The European Securities and Markets Authority (ESMA) has published data on the MiFID II dark pool double volume caps (DVCs) following a delay earlier this year, with hundreds of stocks affected by the restrictions.
ESMA has released data on equity and equity-like instruments that hit the trading threshold, meaning they cannot be traded in dark pool venues.
A total of 744 instruments in January and 643 in February this year hit either the 4% or 8% threshold according to ESMA’s data. Securities which hit the threshold will be suspended from trading in dark pools for six months as of 12 March.
Combining the statistics for January and February 2018 represents 2.5% of all equities ESMA lists in its transparency calculations, although it represents 35% of all liquid instruments listed where the DVCs will matter most, according to Christian Voigt, senior regulatory adviser at Fidessa.
Voigt added that when the bans are lifted after six months trading could revert to the old ways as the market strives to stay below the threshold, or it could herald a permanent change in market behaviour and a move away from DVCs. “In which case, you might wonder what the difference is between the DVC and a simple ban,” he concluded.
For Alasdair Haynes, CEO of Aquis Exchange, the caps will result in a move towards lit venues with liquidity and toxicity driving the migration.
“Regulators are making very clear their intention to create greater transparency and drive certain types of trading onto lit venues and ultimately that is good for markets,” Haynes told The TRADE. “The long-term winners from this ruling will be venues like Aquis that can offer good liquidity combined with low toxicity.”
MiFID II, which came into force on 3 January, introduced the DVCs for dark pools, triggering bans on certain types of dark trading when a transaction accounts for 4% of the total activity on a single dark venue, or 8% of total trading market-wide.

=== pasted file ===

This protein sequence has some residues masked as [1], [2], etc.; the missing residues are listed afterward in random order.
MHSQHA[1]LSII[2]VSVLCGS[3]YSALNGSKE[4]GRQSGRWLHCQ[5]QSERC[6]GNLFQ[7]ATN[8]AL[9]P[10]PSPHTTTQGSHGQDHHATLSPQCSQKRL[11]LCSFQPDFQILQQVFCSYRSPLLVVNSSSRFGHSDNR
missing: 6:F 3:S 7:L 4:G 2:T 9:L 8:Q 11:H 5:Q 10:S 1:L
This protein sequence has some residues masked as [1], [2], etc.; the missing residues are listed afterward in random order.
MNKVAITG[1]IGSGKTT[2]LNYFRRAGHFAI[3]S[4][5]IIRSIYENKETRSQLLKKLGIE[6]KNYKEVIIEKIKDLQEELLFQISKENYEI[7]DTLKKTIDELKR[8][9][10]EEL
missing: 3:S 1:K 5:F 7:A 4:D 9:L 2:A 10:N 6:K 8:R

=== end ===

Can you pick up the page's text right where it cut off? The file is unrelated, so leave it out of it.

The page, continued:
Various studies have shown a significant amount of securities would hit the MiFID II thresholds, with senior market participants warning the caps would be detrimental to the market by restricting one of the most effective methods of trading.
Duncan Higgins, head of electronic products at equities broker ITG, told The TRADE that UK blue chip stocks are set to be hit hardest by the caps according to the data.
“Crucially, 85 UK blue chips of 101 stocks in the FTSE 100 will hit the 8% cap. Judging by the information from ESMA, German index names appear to be the least affected of all the stocks in Europe. When it comes to the capped stocks which have the highest amount of trading activity across Europe, major UK names such as HSBC, AstraZeneca and Vodafone will be hit,” Higgins said.
Research from Rosenblatt Securities carried out prior to the implementation of the DVCs predicted that up to 89% of stocks traded in the FTSE 100 and FTSE 250 would breach the market-wide caps.
Even the Financial Conduct Authority (FCA) in the UK highlighted that dark trading begins to negatively affect market quality between 11% and 17% of market turnover, a much higher level than MiFID II’s proposed dark pool caps.
The FCA warned it is important that “policy makers take care not to eliminate the market quality benefits of dark trading by arbitrarily imposing uniform dark trading restrictions for all stock sizes”.
“There have been many studies to try and estimate the amount of stocks that will be impacted by the caps, but with very little information on how the calculations are exactly going to work,” said Gareth Exton, head of execution consulting at Liquidnet. “But now we will find out the impact these caps are going to have on the trading landscape.
“What will be interesting post the introduction of the caps, is where liquidity moves to and the effect it may have on clients’ execution performance.”
Just one week after MiFID II was implemented across Europe, ESMA confirmed the delay of the dark trading rulesdue to incomplete data from trading venues. Without the correct data, the regulator said it was unable to comprehensively calculate the DVCs.
Under MiFID II the EU watchdog is pushing for more activity to be traded on lit venues and exchanges where pricing is fully transparent. Dark pool operators worldwide have been hit with some of the largest fines on record in recent years amid allegations of misleading investors and manipulation.